Hispanic Americans and Cancer

Cancer in Our Communities

Hispanic Americans and Cancer

At Fred Hutchinson Cancer Research Center, we work with diverse communities to promote healthy habits that can prevent cancer and detect it early, when treatments are most successful. These efforts are especially important in the Hispanic community, which is the largest, youngest and fastest-growing minority group in the United States, according to U.S. census figures.

In general, Hispanic Americans are less likely than non-Hispanic whites to develop and die from various cancers. Hispanic men were 16 percent less likely to have prostate cancer as non-Hispanic white men, and Hispanic women were about one-third less likely to have breast cancer as non-Hispanic white women, according to the latest U.S. government data from 2005.

Unfortunately, that's not always the case, as certain types of cancer tend to strike Hispanic Americans more often. For instance, both Hispanic men and women are twice as likely to have, and to die from, liver cancer, and Hispanic women are twice as likely to have cervical cancer, and 1.5 times more likely to die from cervical cancer as compared to non-Hispanic White women.

Studies by Hutchinson Center and other researchers have found that Hispanic Americans tend not to get screened for common cancers, such as breast and colorectal cancers, as regularly as non-Hispanic whites. The good news is, many of these cancer cases can be prevented or treated with regular screening and early detection.


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Hispanic Americans and breast cancer   

Although breast cancer rates are lower in Hispanic women than in other races, breast cancer remains the leading cause of cancer death in Hispanic women. And, compared with non-Hispanic white women, breast cancer is more likely to be caught in Hispanic women when it has reached a more advanced stage and treatments are less successful.

Hispanic women are also about 20 percent more likely to die of breast cancer than non-Hispanic white women diagnosed at a similar age and stage, according to the American Cancer Society. It is believed that these differences exist because of different access to treatment and lower rates of mammograms in the Hispanic community.

What's your personal risk for breast cancer? Use this tool provided by our patient-care partner, Seattle Cancer Care Alliance, to find out more.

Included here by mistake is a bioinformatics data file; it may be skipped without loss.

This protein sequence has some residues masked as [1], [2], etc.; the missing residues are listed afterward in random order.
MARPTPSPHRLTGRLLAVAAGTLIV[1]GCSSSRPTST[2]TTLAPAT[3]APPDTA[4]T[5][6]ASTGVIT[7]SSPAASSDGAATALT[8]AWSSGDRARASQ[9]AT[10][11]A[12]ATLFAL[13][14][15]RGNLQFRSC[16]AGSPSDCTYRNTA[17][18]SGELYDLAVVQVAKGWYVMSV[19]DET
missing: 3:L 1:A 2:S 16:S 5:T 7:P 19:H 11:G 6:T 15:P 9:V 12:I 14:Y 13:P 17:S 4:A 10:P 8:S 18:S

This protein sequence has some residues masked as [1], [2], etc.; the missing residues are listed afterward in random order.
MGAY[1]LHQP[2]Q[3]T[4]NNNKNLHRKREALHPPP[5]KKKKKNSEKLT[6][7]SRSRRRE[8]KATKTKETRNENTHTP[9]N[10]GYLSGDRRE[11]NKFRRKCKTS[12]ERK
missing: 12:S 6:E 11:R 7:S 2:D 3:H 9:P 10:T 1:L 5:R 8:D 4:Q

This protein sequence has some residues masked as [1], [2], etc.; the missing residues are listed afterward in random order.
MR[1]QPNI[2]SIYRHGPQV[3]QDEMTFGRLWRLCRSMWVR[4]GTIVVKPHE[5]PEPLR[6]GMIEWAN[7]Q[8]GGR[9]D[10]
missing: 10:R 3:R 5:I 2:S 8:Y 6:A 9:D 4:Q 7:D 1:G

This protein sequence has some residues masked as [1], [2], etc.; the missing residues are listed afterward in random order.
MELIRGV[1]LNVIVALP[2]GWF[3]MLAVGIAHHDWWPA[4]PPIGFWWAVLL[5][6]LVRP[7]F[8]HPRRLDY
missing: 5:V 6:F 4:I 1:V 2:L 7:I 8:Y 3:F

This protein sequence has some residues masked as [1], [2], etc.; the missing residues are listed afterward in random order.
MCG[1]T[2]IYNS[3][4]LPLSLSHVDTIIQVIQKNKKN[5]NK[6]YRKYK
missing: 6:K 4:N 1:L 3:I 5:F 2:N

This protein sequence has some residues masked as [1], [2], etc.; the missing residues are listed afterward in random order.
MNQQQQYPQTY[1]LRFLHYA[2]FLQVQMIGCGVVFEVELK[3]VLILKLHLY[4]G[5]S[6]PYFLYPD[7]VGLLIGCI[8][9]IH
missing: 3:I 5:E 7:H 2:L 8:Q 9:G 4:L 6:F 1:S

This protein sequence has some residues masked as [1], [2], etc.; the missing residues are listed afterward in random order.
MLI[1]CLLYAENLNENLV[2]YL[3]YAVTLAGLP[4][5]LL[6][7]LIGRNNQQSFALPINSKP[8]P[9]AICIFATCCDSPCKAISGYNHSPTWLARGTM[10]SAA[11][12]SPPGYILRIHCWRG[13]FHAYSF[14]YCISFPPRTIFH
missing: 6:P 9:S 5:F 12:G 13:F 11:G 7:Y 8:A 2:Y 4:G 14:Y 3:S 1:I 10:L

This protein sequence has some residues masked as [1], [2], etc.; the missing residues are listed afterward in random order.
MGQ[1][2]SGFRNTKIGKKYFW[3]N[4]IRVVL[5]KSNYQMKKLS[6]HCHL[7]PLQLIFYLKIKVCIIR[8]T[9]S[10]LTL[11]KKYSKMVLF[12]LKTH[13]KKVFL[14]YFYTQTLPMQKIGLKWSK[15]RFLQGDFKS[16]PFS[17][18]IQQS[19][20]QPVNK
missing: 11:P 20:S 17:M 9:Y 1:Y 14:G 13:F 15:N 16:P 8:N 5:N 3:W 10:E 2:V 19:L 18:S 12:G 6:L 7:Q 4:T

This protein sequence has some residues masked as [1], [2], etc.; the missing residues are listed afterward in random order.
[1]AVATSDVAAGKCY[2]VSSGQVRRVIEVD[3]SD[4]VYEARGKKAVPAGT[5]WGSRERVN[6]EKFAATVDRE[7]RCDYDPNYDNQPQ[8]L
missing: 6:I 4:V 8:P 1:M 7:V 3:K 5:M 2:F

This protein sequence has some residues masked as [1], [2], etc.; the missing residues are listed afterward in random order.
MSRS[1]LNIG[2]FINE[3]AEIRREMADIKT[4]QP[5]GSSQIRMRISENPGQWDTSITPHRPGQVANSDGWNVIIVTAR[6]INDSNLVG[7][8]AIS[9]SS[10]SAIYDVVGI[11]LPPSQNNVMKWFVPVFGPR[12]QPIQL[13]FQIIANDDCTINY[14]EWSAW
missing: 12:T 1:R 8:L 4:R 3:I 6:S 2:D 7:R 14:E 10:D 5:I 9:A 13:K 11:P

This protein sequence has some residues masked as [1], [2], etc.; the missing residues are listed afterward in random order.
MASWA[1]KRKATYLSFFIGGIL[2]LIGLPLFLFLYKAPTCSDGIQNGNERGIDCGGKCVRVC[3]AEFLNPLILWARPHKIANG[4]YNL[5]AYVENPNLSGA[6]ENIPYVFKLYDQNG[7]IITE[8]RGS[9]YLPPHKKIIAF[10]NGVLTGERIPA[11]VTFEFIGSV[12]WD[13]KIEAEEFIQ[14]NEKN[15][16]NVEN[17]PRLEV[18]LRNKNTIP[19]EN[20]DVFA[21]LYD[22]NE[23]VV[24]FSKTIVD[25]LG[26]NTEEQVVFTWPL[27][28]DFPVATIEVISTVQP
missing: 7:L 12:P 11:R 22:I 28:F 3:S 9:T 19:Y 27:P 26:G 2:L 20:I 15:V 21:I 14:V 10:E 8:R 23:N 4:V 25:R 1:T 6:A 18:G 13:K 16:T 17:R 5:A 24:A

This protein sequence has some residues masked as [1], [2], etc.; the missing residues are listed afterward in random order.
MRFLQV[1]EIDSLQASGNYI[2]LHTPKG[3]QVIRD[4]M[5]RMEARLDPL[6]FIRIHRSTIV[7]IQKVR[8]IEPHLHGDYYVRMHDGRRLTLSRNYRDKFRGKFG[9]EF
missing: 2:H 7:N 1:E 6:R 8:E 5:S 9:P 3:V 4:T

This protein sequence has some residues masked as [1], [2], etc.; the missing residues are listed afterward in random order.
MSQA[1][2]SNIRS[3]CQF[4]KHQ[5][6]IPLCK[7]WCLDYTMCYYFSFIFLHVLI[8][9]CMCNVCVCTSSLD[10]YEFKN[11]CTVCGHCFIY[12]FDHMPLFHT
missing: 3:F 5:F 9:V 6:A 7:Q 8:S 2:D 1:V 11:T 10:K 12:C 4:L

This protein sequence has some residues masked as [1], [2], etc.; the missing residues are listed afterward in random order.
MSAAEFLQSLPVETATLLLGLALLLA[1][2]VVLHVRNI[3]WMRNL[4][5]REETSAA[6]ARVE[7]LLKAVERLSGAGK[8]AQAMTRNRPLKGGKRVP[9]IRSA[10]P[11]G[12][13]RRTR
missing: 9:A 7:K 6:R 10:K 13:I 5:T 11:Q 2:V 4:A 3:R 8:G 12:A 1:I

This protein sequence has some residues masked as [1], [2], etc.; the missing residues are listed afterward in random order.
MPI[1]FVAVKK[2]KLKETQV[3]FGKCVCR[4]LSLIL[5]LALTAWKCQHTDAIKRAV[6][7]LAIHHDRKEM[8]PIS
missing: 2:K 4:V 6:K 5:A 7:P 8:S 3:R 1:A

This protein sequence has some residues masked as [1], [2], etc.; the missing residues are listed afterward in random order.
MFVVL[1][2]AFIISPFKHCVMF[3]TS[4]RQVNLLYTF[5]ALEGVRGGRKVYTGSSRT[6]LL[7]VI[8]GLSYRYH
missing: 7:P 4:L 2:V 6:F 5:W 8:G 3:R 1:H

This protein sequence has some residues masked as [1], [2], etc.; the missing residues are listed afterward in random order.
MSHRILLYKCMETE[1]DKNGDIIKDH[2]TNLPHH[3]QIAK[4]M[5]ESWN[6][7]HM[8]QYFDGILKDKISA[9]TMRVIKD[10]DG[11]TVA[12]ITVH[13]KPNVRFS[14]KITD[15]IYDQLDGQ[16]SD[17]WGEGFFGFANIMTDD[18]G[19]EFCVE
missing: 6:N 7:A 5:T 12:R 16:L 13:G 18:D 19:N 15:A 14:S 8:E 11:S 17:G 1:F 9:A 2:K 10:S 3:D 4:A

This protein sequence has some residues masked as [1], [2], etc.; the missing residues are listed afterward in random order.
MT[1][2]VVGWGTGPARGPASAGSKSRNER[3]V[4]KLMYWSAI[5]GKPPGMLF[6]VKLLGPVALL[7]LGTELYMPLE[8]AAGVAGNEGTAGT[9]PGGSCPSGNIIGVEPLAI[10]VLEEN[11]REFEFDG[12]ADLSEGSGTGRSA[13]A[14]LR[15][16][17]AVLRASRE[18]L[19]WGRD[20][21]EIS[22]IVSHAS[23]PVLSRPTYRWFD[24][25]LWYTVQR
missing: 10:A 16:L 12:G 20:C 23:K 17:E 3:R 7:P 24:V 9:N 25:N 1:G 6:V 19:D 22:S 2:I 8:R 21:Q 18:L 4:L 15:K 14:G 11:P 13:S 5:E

Hispanic Americans and prostate cancer   

Prostate cancer is the most commonly diagnosed cancer among men of all races in the United States, including Hispanic men. The prostate cancer rate among Hispanic men, however, was 12 percent lower than in non-Hispanic white men from 2002 to 2006, according to the latest data available from the American Cancer Society. The reasons for these differences are not clear, but lifestyle differences, such as diet, may be important.

Sadly, Hispanic men are more likely to die from prostate cancer than non-Hispanic whites, according to ACS, possibly because Hispanic men are less likely to receive timely, high-quality treatment. Learn more about prostate cancer prevention, symptoms and treatment through the Seattle Cancer Care Alliance.


Hispanic Americans and cervical cancer   

Hispanic women have about twice the risk of developing cervical cancer, compared with non-Hispanic women. Experts believe the major reason for this difference is that Hispanic women are less likely to get regular Pap tests, which can detect the disease at an early, curable stage.

Our researchers are exploring ways to improve education about the importance of screening. One method they're researching is training Hispanic female cancer survivors to be peer health educators in their communities.

Cervical cancer can typically be stopped if abnormal cells are found early enough. Many studies have shown that regular screening with the Papincolaou (Pap) test is linked with dramatic reductions in cervical-cancer deaths. The American Cancer Society recommends yearly Pap screening for women aged 21 to 30, and screening every two to three years for women over age 30 who have had three normal tests in a row. About 90 percent of women whose cervical cancer was detected by a Pap test will survive.

Learn more about cervical cancer screening and symptoms at the Seattle Cancer Care Alliance.


Hispanic Americans and colorectal cancer   

Colorectal cancer is the second most commonly diagnosed cancer in both Hispanic men and women. The rates among Hispanics in the United States are higher than those among residents of Puerto Rico and Spanish-speaking countries in South and Central America, largely because Hispanics living in the United States tend to have poorer dietary habits and get less physical activity, according to the American Cancer Society.

Fred Hutch research has also found that Hispanics are more likely to have more advanced-stage colon cancer or larger tumors when their disease is discovered than non-Hispanic whites. That may be in part because Hispanics were less likely than non-Hispanic whites to have ever received basic colon-cancer screening tests for a variety of reasons, ranging from lack of insurance and the inability to take time off from work to embarrassment, pride and fears about cancer.

Fortunately, colorectal cancer is highly treatable if caught early enough. If you're older than 50 or at risk for colorectal cancer, you should ask your doctor about getting screened—it could save your life. Learn more about your personal risk for colorectal cancer and steps to protect your health at End Colon Cancer Now.


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